Representing semantics in Monument Valley

Representing semantics in Monument Valley

I am a PhD candidate in the Linguistics Department at the University of Massachusetts Amherst. I am especially interested in exploring how fieldwork on understudied languages, especially Navajo (Diné Bizaad), can inform and guide formal semantic theory. I work on the semantics of attitudes of belief and desire, modality, adjectives, and modification in both Navajo and English. 


  • Speaking on Navajo attitudes (their analysis and what they can tell us about semantic variation/universality in the domain of attitudes) at the University of Maryland, April 21-22.


  • Invited speaker at SULA 8 (Semantics of Under-represented Languages in the Americas) at the University of British Columbia, May 16-18, 2014, where I presented the paper ‘The decomposition of belief and desire ‘.I spoke about a single attitude predicate in Navajo (nízin) used both to express attitudes of desire (‘want’) and belief (‘think’), which is the focus of my dissertation.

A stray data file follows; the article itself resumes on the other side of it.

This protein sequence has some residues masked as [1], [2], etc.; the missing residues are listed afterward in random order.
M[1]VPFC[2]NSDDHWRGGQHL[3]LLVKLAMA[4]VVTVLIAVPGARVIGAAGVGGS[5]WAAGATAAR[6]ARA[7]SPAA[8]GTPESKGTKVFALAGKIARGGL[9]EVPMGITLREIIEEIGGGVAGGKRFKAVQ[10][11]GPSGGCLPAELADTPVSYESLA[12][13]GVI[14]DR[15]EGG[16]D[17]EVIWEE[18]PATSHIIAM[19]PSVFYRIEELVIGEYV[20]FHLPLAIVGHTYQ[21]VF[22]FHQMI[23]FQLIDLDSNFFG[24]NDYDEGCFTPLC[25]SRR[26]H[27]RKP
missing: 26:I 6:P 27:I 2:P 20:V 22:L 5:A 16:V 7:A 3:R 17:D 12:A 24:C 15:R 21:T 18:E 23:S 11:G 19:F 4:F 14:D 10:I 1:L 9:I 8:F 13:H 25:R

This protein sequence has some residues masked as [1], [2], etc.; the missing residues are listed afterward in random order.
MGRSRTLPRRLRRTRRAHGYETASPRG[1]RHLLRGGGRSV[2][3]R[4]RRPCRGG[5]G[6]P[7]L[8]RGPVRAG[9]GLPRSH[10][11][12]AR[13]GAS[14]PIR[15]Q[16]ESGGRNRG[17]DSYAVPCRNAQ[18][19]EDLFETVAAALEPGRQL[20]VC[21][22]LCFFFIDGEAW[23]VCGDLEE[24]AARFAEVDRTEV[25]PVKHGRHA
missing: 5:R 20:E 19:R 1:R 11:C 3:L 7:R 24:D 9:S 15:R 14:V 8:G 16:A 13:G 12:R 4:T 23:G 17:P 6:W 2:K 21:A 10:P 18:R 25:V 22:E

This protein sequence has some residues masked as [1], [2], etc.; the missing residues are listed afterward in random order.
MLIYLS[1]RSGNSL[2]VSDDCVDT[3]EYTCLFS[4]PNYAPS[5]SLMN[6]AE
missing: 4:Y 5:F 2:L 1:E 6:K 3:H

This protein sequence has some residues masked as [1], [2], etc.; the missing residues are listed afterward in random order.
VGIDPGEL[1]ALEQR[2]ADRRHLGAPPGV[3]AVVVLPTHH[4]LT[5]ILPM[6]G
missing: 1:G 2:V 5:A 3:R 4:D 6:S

• Presented a paper (‘Interpreting DP-modifying modal adverbs‘) at SALT 24, held at NYU, May 30-June 1, 2014. My presentation examined opaque and transparent interpretations of DPs modified by epistemic modal adverbs.

Papers and handouts for download: (for more, see my CV)

Other papers and handouts:

SULA 6 Cover   Volume edited: SULA 6: Proceedings of the Sixth Meeting on the Semantics of Under-represented Languages in the Americas and SULA-Bar. 2012. GLSA Publications.         For material not linked to here, email me.  Department of Linguistics N408 Integrative Learning Center
University of Massachusetts 650 North Pleasant Street Amherst, MA 01003-1100, USA